Stalling Tactics used by Some Physician Groups against JCAHO Standards

“Standards set by the Joint Commission for Accreditation of Healthcare Organizations can help medical staffs deal with disruptive physician behavior in a fair, organized fashion. Should a physician’s disruptive behavior reflect a health problem, the JCAHO standards go further to require the medical staff to implement a process to identify and manage the individual physician’s health-related matters. In some cases disruptive behavior may be reasonably interpreted to require anger and/or stress management or formal behavioral counseling and monitoring.”
Michael D. Youssi

Physicians accused of “disruptive behavior” are organizing to develop stalling tactics to delay being held accountable for alleged “disruptive behavior’ by hospital committees responsible for disciplining doctors. While the new standards were introduced in April, many hospitals have been unable to institute these new requirements because of the opposition of some physician groups.

The 360-Degree Feedback, which is a respected technique in coaching, is being used to delay, for at least 6 months, any action against physicians whose behaviors are defined as “disruptive”. The 360-Degree Feedback refers to a process in which data is collected from multiple sources or multiple raters surrounding the person being assessed. Respondents may include self, supervisor, reporting employees, peers, and, in some cases vendors/clients. Applications include performance appraisal, professional development, succession planning, assessing organizational climate, and targeted competency areas specific to the individual being assessed.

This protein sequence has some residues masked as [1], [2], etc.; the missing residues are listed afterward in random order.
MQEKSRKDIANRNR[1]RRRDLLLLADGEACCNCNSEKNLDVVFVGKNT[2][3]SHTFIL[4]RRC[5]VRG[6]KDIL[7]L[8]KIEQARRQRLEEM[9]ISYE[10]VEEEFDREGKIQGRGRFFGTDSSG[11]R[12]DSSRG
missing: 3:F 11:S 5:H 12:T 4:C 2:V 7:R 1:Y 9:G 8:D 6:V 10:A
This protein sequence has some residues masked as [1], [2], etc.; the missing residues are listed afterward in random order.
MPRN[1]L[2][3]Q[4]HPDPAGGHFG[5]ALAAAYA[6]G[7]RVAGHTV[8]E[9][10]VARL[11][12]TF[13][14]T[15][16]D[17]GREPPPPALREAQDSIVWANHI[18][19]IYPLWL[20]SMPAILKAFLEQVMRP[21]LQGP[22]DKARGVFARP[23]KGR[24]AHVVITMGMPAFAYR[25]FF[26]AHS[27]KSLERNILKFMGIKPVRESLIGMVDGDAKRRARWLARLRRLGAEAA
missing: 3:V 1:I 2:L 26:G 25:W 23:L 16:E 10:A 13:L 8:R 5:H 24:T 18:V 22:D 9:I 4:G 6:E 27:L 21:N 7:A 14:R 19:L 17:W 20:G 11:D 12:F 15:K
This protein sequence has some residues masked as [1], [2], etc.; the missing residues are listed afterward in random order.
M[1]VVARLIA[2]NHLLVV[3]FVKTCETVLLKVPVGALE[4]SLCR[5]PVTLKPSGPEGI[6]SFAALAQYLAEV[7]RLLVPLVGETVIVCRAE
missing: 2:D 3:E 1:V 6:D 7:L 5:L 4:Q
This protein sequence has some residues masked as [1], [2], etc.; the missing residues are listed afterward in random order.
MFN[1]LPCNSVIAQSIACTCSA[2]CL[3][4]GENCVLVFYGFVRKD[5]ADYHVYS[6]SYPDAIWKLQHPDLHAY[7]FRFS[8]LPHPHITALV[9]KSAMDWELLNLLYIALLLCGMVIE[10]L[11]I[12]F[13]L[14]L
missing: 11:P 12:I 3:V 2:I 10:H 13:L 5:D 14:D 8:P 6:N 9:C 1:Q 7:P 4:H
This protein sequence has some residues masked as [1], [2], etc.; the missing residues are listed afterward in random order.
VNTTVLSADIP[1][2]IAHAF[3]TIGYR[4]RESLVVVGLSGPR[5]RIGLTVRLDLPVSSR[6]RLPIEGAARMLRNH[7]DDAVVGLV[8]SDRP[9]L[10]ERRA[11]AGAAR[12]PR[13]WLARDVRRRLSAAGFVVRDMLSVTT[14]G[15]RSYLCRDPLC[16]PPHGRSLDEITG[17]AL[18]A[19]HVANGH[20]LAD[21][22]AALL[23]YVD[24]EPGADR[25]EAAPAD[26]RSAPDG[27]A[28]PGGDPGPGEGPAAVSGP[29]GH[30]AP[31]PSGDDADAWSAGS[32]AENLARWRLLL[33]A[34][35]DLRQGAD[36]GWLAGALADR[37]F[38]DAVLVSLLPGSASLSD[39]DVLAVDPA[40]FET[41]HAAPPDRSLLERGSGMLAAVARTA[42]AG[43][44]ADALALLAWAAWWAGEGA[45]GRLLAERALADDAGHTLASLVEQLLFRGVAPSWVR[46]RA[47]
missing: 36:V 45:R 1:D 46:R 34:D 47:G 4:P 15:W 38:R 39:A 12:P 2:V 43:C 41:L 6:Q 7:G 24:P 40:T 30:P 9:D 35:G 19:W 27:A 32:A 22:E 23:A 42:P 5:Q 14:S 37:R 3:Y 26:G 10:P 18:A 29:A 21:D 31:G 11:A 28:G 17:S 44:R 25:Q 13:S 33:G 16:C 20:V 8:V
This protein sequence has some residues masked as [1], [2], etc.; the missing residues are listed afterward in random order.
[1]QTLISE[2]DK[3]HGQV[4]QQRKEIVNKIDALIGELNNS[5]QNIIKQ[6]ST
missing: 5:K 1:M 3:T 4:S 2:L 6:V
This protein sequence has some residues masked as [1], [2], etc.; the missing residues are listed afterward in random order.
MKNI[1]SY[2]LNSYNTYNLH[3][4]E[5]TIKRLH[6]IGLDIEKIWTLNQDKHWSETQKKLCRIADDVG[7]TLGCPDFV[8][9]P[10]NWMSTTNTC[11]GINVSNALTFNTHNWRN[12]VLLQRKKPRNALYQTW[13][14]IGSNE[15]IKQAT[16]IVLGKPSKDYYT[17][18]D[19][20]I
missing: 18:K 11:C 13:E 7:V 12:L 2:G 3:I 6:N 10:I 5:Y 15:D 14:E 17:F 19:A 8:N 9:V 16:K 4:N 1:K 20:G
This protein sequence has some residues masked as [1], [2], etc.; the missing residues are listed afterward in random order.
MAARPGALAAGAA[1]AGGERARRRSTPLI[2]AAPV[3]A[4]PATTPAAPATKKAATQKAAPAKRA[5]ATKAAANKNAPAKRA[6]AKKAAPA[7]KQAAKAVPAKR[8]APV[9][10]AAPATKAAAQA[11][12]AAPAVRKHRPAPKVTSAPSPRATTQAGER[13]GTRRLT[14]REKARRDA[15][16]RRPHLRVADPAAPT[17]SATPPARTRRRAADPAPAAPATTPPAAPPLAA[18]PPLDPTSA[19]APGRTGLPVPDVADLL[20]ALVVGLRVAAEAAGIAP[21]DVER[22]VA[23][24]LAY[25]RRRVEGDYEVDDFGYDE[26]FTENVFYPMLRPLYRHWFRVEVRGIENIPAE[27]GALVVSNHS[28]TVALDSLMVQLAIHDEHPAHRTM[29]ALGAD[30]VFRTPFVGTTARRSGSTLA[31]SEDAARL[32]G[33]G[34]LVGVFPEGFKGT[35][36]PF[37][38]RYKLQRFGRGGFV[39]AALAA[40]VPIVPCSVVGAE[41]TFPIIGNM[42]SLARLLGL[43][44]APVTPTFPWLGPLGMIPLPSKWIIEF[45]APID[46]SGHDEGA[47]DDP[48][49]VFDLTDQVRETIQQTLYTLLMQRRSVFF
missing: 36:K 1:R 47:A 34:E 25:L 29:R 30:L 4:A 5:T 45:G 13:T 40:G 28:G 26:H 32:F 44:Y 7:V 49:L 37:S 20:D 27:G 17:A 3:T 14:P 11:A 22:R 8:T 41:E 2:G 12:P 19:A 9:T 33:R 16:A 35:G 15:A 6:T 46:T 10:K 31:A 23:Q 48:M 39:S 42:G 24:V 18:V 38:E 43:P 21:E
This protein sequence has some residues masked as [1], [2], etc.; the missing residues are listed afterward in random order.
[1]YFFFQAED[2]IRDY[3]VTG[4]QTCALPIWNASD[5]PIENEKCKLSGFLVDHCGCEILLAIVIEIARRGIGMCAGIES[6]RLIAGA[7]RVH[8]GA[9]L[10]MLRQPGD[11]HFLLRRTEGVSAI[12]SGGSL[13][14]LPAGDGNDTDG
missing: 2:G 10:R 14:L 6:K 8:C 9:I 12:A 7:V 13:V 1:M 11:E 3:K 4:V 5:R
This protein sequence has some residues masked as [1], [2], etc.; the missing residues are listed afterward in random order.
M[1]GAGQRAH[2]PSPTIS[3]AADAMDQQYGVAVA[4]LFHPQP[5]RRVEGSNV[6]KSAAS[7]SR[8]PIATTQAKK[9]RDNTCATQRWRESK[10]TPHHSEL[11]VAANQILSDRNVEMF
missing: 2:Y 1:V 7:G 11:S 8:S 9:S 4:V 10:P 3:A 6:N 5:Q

Physicians who are mandated to enroll in a coaching program for anger are given an opportunity to opt for the above assessment which will be conducted twice over a 6 month period. If the initial assessment does not indicate “bad behavior” on the part of the physician, any further action against him or her is dismissed. If the assessment indicates problem behavior, the physician is given another three months to change the behavior in question. If the 6 month assessments suggest the need for professional help, the physician is then mandated to enroll in an anger management coaching program.

It is likely that a careful, objective monitoring of this novel program will reveal that it is a stalling tactic rather than a reasonable response for “disruptive behavior”.

George Anderson, MSW, BCD, CAMF, CEAP
Diplomate, American Association of Anger Management Providers
Anderson & Anderson, The Trusted Name in Anger Management
http://www.andersonservices.com/
http://www.aaamp.org

http://www.linkedin.com/in/geoanderson
www.anger-management-resources.org

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